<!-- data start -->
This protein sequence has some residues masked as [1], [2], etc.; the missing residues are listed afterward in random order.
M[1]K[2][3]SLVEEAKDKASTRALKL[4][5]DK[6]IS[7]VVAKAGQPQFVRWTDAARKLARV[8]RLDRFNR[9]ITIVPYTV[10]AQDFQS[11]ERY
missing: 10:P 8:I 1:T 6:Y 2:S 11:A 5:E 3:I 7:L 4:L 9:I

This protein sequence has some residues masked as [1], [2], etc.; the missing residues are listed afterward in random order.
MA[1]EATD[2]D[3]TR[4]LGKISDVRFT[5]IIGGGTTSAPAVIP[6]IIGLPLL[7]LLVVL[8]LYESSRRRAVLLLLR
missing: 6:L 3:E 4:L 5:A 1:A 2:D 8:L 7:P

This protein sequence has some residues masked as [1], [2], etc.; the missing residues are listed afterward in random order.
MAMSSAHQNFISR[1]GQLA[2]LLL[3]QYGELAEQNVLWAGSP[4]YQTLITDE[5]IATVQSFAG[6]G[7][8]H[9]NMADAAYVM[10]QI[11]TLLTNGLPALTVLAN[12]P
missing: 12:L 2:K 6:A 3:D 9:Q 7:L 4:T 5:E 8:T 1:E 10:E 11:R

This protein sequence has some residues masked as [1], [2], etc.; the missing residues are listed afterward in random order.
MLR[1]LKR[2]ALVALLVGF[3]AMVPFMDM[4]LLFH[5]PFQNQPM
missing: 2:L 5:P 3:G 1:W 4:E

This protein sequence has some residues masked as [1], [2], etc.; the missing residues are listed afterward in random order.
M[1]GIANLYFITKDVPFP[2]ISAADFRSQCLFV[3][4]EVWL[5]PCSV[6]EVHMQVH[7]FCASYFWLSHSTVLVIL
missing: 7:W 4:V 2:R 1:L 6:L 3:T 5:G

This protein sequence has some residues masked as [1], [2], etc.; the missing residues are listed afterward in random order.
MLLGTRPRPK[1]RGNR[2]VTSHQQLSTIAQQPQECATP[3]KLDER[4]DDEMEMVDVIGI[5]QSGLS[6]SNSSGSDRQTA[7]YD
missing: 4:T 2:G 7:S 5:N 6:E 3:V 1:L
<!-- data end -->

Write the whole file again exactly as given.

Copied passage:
This protein sequence has some residues masked as [1], [2], etc.; the missing residues are listed afterward in random order.
M[1]K[2][3]SLVEEAKDKASTRALKL[4][5]DK[6]IS[7]VVAKAGQPQFVRWTDAARKLARV[8]RLDRFNR[9]ITIVPYTV[10]AQDFQS[11]ERY
missing: 10:P 8:I 1:T 6:Y 2:S 11:A 5:E 3:I 7:L 4:L 9:I

This protein sequence has some residues masked as [1], [2], etc.; the missing residues are listed afterward in random order.
MA[1]EATD[2]D[3]TR[4]LGKISDVRFT[5]IIGGGTTSAPAVIP[6]IIGLPLL[7]LLVVL[8]LYESSRRRAVLLLLR
missing: 6:L 3:E 4:L 5:A 1:A 2:D 8:L 7:P

This protein sequence has some residues masked as [1], [2], etc.; the missing residues are listed afterward in random order.
MAMSSAHQNFISR[1]GQLA[2]LLL[3]QYGELAEQNVLWAGSP[4]YQTLITDE[5]IATVQSFAG[6]G[7][8]H[9]NMADAAYVM[10]QI[11]TLLTNGLPALTVLAN[12]P
missing: 12:L 2:K 6:A 3:D 9:Q 7:L 4:T 5:E 8:T 1:E 10:E 11:R

This protein sequence has some residues masked as [1], [2], etc.; the missing residues are listed afterward in random order.
MLR[1]LKR[2]ALVALLVGF[3]AMVPFMDM[4]LLFH[5]PFQNQPM
missing: 2:L 5:P 3:G 1:W 4:E

This protein sequence has some residues masked as [1], [2], etc.; the missing residues are listed afterward in random order.
M[1]GIANLYFITKDVPFP[2]ISAADFRSQCLFV[3][4]EVWL[5]PCSV[6]EVHMQVH[7]FCASYFWLSHSTVLVIL
missing: 7:W 4:V 2:R 1:L 6:L 3:T 5:G

This protein sequence has some residues masked as [1], [2], etc.; the missing residues are listed afterward in random order.
MLLGTRPRPK[1]RGNR[2]VTSHQQLSTIAQQPQECATP[3]KLDER[4]DDEMEMVDVIGI[5]QSGLS[6]SNSSGSDRQTA[7]YD
missing: 4:T 2:G 7:S 5:N 6:E 3:V 1:L